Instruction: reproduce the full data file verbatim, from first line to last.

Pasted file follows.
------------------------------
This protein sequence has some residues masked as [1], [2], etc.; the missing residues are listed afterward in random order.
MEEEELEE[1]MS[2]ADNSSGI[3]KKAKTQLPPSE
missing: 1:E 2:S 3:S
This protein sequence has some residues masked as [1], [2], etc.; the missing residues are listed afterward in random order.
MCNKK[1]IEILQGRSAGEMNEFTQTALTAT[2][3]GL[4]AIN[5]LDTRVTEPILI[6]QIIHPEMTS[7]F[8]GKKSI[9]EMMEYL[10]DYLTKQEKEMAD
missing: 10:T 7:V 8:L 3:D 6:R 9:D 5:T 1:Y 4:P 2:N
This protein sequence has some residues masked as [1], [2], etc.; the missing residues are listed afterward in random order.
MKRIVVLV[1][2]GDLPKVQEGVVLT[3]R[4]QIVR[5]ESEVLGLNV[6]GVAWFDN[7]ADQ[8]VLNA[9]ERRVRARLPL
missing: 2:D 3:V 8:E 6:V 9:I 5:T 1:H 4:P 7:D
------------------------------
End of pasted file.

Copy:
This protein sequence has some residues masked as [1], [2], etc.; the missing residues are listed afterward in random order.
MEEEELEE[1]MS[2]ADNSSGI[3]KKAKTQLPPSE
missing: 1:E 2:S 3:S
This protein sequence has some residues masked as [1], [2], etc.; the missing residues are listed afterward in random order.
MCNKK[1]IEILQGRSAGEMNEFTQTALTAT[2][3]GL[4]AIN[5]LDTRVTEPILI[6]QIIHPEMTS[7]F[8]GKKSI[9]EMMEYL[10]DYLTKQEKEMAD
missing: 10:T 7:V 8:L 3:D 6:R 9:D 5:T 1:Y 4:P 2:N
This protein sequence has some residues masked as [1], [2], etc.; the missing residues are listed afterward in random order.
MKRIVVLV[1][2]GDLPKVQEGVVLT[3]R[4]QIVR[5]ESEVLGLNV[6]GVAWFDN[7]ADQ[8]VLNA[9]ERRVRARLPL
missing: 2:D 3:V 8:E 6:V 9:I 5:T 1:H 4:P 7:D